The Industry

Over the last few years, the automobile industry has faced severe challenges which have shaped the demand patterns for vehicles. High prices of fuel, as well as growing need to address environmental issues, have formed the kind of cars customers demand. During the 2008 and 2009 economic crisis, the industry faced a major blow after demand for vehicles was severely impacted (Gillespie & Hennessey 2016, p 511). Since the end of the crisis, sales have started to increase again, and there are prospects of even continued growth in the future. Concerning the industry life cycle, the automobile industry is its maturity stage. As a result, innovativeness, quality, affordability and customer responsiveness is what drives growth.

Competitiveness and Market Concentration

The automobile industry is quite competitive with the major companies competing in the sector being Toyota, General Motors, Volkswagen, Nissan, and Ford. The industry is lowly concentrated with the most prominent automobile makers accounting for just approximately 33% of the total revenue globally (Jurevicius 2016, p. 1).

Porter’s Five Forces in the Automobile Industry

Understanding the porter's forces in the industry is critical to Toyota as it enables one to understand the significant factors which may hinder growth efforts in an international scale. The threat of new entrants in the industry is significantly low due to the fact that starting an automobile company requires enormous amounts of capital. Further, most of the automobile companies have already established their image and brand position hence penetrating the market as a new entrant is quite tricky (Sulaiman 2013). Most governments also tend to protect automobile markets by taxing imports highly. In the industry, automobile makers tend to differentiate their products through designs and quality. As a result, Toyota still has a chance to grow internationally without facing stiff competition from new entrants.

The power of suppliers is weak in the automobile industry, as attributed to the fact that there is a high number of suppliers for automobiles. Additionally, the raw materials required in the production process are readily available. Although some suppliers are large, most of them are small, further weakening their bargaining power.

The buyers have a high bargaining power, majorly because they are many. Although most people tend to purchase one car, governments and corporates buy in fleets hence they can bargain for price cuts. Additionally, it costs less or nothing for buyers to switch from one brand to another (Jurevicius 2016, p. 1). Cars are assets of high value hence most buyers are price sensitive. The decision of these buyers tends to depend mainly on the cost of the vehicles. The bargaining power of automobile buyers is further strengthened by the fact that they can easily buy an alternative brand without much inconvenient.

The threat of substitutes is quite weak in the automobile industry. Types of transportation are many hence people can decide to use other means such as planes, motorcycles, and trains. However, most of the substitutes such as bicycles and motorcycles cannot offer parallel convenience.

Competitive rivalry in the industry is very intense. Competitors are moderate, and the industry is large and in its mature stage.  Most customers tend to show loyalty to their brands.  Leaving the industry is quite costly hence forcing most companies to stay put in the industry. Although competitors differ in size, they tend to compete for different markets (Alon 2016 et al., p. 478). As a result, companies such as Toyota can tailor their products to fit the expectations of their target markets.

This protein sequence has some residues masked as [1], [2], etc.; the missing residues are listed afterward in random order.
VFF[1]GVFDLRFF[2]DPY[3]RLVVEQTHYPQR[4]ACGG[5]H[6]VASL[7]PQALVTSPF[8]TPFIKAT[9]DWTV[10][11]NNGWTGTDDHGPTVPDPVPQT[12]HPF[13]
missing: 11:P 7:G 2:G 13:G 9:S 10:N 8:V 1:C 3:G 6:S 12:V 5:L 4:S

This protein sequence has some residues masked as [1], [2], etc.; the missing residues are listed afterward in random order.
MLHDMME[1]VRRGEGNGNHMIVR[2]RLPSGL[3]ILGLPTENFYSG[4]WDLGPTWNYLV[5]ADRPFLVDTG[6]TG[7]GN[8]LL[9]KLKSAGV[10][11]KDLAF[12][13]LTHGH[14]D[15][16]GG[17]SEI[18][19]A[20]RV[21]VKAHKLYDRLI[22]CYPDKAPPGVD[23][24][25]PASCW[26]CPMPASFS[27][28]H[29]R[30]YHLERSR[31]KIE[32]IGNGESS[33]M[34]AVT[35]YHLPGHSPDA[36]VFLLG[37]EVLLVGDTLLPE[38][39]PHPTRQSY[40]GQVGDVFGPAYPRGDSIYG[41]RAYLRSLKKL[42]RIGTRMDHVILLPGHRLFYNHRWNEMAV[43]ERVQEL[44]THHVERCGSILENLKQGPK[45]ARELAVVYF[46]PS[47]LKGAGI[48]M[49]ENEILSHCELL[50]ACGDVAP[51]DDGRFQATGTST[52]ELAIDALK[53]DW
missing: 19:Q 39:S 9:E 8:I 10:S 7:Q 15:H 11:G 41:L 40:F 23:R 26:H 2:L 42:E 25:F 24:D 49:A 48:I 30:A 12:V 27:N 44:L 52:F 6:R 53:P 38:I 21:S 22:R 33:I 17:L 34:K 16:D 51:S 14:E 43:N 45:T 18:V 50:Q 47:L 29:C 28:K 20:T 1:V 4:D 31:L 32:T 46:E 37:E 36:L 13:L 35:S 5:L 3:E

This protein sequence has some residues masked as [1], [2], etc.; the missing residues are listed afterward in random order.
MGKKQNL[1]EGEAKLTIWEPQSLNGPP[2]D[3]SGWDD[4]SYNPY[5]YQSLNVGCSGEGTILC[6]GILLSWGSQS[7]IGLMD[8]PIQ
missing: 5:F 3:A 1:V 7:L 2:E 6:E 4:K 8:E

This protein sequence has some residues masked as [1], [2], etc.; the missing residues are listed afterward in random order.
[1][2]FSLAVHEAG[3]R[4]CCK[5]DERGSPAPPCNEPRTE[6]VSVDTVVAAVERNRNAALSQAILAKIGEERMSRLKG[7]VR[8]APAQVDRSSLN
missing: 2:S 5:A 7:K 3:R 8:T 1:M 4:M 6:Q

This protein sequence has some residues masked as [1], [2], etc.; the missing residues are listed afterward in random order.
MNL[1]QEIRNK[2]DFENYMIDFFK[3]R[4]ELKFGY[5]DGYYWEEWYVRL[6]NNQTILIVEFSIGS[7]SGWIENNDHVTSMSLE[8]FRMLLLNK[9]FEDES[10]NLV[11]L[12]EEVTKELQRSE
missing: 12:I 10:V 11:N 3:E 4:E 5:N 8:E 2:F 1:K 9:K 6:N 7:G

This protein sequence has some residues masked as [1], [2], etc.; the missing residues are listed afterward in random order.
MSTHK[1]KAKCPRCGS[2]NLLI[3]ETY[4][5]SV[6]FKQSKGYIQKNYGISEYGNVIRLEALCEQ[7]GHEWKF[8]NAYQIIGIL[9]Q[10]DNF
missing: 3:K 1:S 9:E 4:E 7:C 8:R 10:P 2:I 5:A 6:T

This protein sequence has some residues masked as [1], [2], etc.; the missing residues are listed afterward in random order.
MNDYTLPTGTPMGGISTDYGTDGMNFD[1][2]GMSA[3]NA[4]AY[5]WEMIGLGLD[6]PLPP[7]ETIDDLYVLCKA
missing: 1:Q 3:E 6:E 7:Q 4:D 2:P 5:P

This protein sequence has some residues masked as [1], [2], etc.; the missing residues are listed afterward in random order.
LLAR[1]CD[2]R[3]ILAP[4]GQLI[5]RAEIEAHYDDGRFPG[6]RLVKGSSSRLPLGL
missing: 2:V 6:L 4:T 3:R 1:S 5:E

Marketing Plan for Toyota

Market Targeting and Segmentation for Toyota Customers

Customers of Toyota are diverse as they range from the high income to low-income earners. Further, the customers are spread all over the world. Understanding this is paramount to devising a marketing plan that can cater for the needs of all customers (Gillespie & Hennessey 2016, p 505). To address these needs, Toyota has innovatively created a wide range of products ranging from the small cars to big vehicles and trucks. The demand for Toyota products is informed by different factors, with some of the most important including incomes, age, social status and geographical locations. The implication of this is that customers always seek to satisfy different needs while purchasing the products offered by Toyota.

The diversity in the customers creates a need for market segmentation and targeting. The global market is therefore divided into different market segments. Toyota's customers can be segmented either geographically or demographically. Regarding geographical segmentation, Toyota can segment its market according to geographic zones. For instance, some regions that can be used for segmentation include Asia, the North America, Europe, and Africa. The type of cars demanded by most people in Africa is different from the kind of vehicles requested by their counterparts in countries in Europe (Sulaiman 2013). Segmenting the markets allows Toyota to manufacture automobiles which can efficiently meet the needs of customers. Demographically, Toyota customers can be divided according to age and social class groups. The young people tend to demand cars which are different from the type of vehicles requested by the older people. While the married people may want to purchase big cars which can accommodate their families, young unmarried people may only want to buy small cars.

Strategy for International Markets

To efficiently forge ahead in the international market, Toyota needs to implement a plan that focuses on these markets. Ideally, the company usually imposes business strategies which have been mostly developed by Japanese specialists. In particular, the aspect of Kaizen which denotes continuous improvement is very vibrant among Toyota's strategies (Sulaiman 2013). Toyota should implement this plan across different international markets. Customers all over the world are seeking products which can meet their specific needs. It is also eminence noting that the taste of customers is changing very fast. To address all their needs, Toyota should continuously innovate and improve the quality their products. With this perspective, Toyota can capture the rising international markets. Toyota should also focus on producing cars which are more environmentally friendly. In most countries, especially the developing countries, the issue of environment is of high concern. To dominate in these areas, Toyota should design vehicles which emit fewer pollutants.